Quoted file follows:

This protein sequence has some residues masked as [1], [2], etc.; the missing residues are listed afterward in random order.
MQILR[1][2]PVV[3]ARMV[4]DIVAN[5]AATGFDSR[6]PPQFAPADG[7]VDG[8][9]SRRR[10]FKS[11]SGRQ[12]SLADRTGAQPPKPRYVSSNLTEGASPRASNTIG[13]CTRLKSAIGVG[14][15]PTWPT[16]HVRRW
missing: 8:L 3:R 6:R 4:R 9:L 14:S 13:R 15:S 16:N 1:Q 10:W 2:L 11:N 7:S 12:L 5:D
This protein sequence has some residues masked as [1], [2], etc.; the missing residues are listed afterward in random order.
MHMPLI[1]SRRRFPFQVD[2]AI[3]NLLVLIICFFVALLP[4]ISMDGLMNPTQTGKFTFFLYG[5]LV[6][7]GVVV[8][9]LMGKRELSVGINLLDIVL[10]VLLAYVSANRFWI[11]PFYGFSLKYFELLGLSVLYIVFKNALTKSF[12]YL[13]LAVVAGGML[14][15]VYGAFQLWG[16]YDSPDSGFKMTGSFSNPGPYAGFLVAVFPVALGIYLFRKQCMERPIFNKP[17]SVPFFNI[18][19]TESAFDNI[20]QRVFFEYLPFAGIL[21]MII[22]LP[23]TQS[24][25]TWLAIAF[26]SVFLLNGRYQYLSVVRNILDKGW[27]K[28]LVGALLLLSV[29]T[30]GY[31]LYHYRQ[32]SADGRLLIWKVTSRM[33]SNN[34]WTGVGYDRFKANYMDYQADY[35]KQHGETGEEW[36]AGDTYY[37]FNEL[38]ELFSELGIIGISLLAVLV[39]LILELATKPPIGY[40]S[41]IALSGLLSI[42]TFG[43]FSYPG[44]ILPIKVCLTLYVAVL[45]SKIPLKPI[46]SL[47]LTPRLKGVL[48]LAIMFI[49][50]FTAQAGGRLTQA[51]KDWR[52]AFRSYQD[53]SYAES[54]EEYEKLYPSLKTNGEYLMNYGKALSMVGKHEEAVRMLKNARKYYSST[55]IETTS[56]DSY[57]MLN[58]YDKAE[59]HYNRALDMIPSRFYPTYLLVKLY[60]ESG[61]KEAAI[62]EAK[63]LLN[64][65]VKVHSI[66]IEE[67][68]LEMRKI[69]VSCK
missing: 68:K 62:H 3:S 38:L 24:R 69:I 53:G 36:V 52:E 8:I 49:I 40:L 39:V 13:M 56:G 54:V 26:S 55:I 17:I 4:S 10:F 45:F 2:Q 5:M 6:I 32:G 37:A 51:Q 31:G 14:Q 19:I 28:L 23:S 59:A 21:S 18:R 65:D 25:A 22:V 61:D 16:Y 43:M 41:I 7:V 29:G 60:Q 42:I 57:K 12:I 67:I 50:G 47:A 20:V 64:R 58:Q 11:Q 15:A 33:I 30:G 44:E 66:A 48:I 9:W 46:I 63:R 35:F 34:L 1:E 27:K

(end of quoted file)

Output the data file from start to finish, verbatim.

This protein sequence has some residues masked as [1], [2], etc.; the missing residues are listed afterward in random order.
MQILR[1][2]PVV[3]ARMV[4]DIVAN[5]AATGFDSR[6]PPQFAPADG[7]VDG[8][9]SRRR[10]FKS[11]SGRQ[12]SLADRTGAQPPKPRYVSSNLTEGASPRASNTIG[13]CTRLKSAIGVG[14][15]PTWPT[16]HVRRW
missing: 8:L 3:R 6:R 4:R 9:L 14:S 13:R 15:S 16:N 1:Q 10:W 2:L 11:N 7:S 12:L 5:D
This protein sequence has some residues masked as [1], [2], etc.; the missing residues are listed afterward in random order.
MHMPLI[1]SRRRFPFQVD[2]AI[3]NLLVLIICFFVALLP[4]ISMDGLMNPTQTGKFTFFLYG[5]LV[6][7]GVVV[8][9]LMGKRELSVGINLLDIVL[10]VLLAYVSANRFWI[11]PFYGFSLKYFELLGLSVLYIVFKNALTKSF[12]YL[13]LAVVAGGML[14][15]VYGAFQLWG[16]YDSPDSGFKMTGSFSNPGPYAGFLVAVFPVALGIYLFRKQCMERPIFNKP[17]SVPFFNI[18][19]TESAFDNI[20]QRVFFEYLPFAGIL[21]MII[22]LP[23]TQS[24][25]TWLAIAF[26]SVFLLNGRYQYLSVVRNILDKGW[27]K[28]LVGALLLLSV[29]T[30]GY[31]LYHYRQ[32]SADGRLLIWKVTSRM[33]SNN[34]WTGVGYDRFKANYMDYQADY[35]KQHGETGEEW[36]AGDTYY[37]FNEL[38]ELFSELGIIGISLLAVLV[39]LILELATKPPIGY[40]S[41]IALSGLLSI[42]TFG[43]FSYPG[44]ILPIKVCLTLYVAVL[45]SKIPLKPI[46]SL[47]LTPRLKGVL[48]LAIMFI[49][50]FTAQAGGRLTQA[51]KDWR[52]AFRSYQD[53]SYAES[54]EEYEKLYPSLKTNGEYLMNYGKALSMVGKHEEAVRMLKNARKYYSST[55]IETTS[56]DSY[57]MLN[58]YDKAE[59]HYNRALDMIPSRFYPTYLLVKLY[60]ESG[61]KEAAI[62]EAK[63]LLN[64][65]VKVHSI[66]IEE[67][68]LEMRKI[69]VSCK
missing: 68:K 62:H 3:S 38:L 24:R 69:I 53:G 36:V 52:E 8:I 49:I 40:L 39:V 13:M 56:G 54:V 26:S 55:I 17:I 4:S 10:F 45:F 2:Q 5:M 6:I 32:G 37:A 51:Q 31:G 14:Q 19:I 28:L 23:S 59:A 21:S 18:R 65:D 25:A 22:V 61:D 16:Y 43:M 41:I 7:V 29:G 60:Q 42:I 57:K 12:I 67:I 50:G 47:A 20:V 64:R 58:Q 11:Q 15:A 33:I 30:G 44:E 66:A 48:I 9:W 46:I 63:R 35:F 34:L 1:E 27:K